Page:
For most people their "working set" of data moves around over time. That is a good job for either the OS/"File system" and/or the drive to figure out autonomously. It is not a substantially different task from the caching algorithms any decent file system has. Only a longer term view with more storage to leverage the speed-ups out of.

In my case, RAW photo processing... it makes a big difference having my active Aperture Library on solid-state. But obviously I can't keep my entire history of photos on SSDs so it forces me to have multiple libraries. The bigger my SSDs the less time I spend juggling libraries around. And I just upgraded so I probably only have to archive to HD once every 6 months.

Even when I was doing some HD video editing, I would make room on my SSD's to house all the video project files I was working on and then I would archive them to a HD when the project was over.

While I would like to forget about the file system completely and just focus on my work, the realities of not having enough SSD storage to house everything forces me to juggle stuff around. I'm at a point where the overhead isn't a burden and the performance gains are worth it. But everyone's situation is different.

My advice: (1) Buy the most SSD storage you can afford and (2) Fill it up - put stuff you use on it regularly (whatever you do, don't let an SSD sit there with empty space - that's unused performance!) :D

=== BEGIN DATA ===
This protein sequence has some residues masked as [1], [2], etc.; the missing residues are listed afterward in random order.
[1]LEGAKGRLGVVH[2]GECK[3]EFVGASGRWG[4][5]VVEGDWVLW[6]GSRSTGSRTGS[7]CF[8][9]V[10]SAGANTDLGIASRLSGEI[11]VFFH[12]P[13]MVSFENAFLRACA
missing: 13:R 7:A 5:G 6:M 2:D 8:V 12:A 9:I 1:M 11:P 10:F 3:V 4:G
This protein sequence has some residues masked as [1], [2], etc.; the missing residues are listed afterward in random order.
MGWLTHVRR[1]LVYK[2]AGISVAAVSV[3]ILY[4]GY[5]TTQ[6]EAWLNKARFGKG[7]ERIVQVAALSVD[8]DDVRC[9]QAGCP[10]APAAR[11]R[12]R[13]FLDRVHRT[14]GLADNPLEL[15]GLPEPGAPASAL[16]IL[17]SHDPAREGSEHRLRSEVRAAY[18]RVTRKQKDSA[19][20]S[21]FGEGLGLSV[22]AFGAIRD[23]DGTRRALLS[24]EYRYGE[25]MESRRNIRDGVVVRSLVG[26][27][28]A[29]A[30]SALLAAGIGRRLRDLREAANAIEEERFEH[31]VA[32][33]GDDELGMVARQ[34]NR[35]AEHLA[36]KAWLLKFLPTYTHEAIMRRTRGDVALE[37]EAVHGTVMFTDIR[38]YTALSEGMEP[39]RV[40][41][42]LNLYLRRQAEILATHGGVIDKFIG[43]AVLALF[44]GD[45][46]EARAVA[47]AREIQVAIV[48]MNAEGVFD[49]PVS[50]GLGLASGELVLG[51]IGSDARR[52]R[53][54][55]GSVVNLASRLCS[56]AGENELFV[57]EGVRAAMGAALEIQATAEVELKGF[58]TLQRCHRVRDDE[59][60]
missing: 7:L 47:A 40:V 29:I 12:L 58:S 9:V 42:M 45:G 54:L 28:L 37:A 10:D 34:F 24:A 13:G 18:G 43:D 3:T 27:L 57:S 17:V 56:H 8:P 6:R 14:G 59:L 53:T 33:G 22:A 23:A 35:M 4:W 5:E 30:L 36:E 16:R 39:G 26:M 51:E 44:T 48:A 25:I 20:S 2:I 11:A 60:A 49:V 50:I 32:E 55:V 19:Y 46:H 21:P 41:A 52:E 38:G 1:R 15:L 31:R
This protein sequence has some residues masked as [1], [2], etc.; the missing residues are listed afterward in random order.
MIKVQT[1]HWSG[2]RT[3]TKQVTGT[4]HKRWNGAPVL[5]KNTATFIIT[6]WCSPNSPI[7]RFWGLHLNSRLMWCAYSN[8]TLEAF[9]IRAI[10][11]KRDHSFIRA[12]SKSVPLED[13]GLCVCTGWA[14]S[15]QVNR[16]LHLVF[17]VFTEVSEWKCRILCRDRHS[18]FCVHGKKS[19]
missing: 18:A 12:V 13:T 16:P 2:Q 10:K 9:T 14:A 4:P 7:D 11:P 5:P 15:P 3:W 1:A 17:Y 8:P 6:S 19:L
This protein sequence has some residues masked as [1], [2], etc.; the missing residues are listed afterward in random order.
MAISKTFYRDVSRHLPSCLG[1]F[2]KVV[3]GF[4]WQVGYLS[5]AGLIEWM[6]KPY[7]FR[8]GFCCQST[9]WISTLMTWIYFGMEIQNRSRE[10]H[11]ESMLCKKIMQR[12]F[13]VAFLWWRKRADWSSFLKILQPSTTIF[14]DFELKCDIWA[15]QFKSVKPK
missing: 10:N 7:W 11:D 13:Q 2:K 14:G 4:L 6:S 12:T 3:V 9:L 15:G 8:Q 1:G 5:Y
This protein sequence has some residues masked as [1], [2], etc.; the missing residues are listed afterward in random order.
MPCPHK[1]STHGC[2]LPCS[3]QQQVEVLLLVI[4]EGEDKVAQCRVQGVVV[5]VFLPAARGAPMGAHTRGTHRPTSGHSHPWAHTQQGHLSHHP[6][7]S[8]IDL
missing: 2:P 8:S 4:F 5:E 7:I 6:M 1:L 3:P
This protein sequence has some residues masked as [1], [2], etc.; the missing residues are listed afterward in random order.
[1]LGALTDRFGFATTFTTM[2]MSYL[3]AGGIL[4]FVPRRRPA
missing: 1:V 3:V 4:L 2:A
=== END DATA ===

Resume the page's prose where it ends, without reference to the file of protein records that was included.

Comment

muski

macrumors newbie
Jul 24, 2008
14
0
Great, but not for the faint of heart...

I have two 120GB SATA III SSD drives installed in my 3.4 GHz i7 iMac, running under RAID 0. It's definitely life on the bleeding edge: it voids your warranty, it's tricky to install and I've had a serious problem with an EFI update. But once over those hurdles, it's fantastic. My disk io speeds are closing in on 1GB/s -- close to ten times faster than my 2TB HD. I keep my OS, Apps, Lightroom DB and recent RAW photos on it. Makes for super zippy photo editing.

I am constantly backing up to a Time Capsule...

When I ordered the machine, I drop-shipped it to OWC and had them install the drives and 16GB of RAM. Two of their 120GB SATA III SSDs were cheaper than the Apple SSD option (which being SATA II, tested at only a little better than 200MB/s.).
 

Attachments

  • SSD.jpg
    SSD.jpg
    76.3 KB · Views: 92
Comment

LeahHaskell

macrumors newbie
Nov 17, 2008
4
0
Moving this topic from the mac pro 1.1 is undead topic, back to this thread

So overall experience is that Lion is stable on SSD RAID0 on MacPro 5,1 at this point?

I don't know anything about unix, but I can type in diskutil list to check the RAID if it won't work from Disk Utility.

compiling book of nanofrog and hardware RAID. more questions coming :)
 
Comment

Schismz

macrumors regular
Sep 4, 2010
230
109
So overall experience is that Lion is stable on SSD RAID0 on MacPro 5,1 at this point?

Yes, exactly. Except "stable" and RAID0 + SSD is kinda an oxymoron.

It's working out okay. Filesystem has not yet been eated by black hole, much sadness, despair, oh NoooOoooz, all my ****** is gone. Oh, no wait, that's why I have backups, oh snap!

When it breaks, you can fix it. The world won't end.

Until it breaks, everything will go MUCH faster.
 
Comment
Register on MacRumors! This sidebar will go away, and you'll see fewer ads.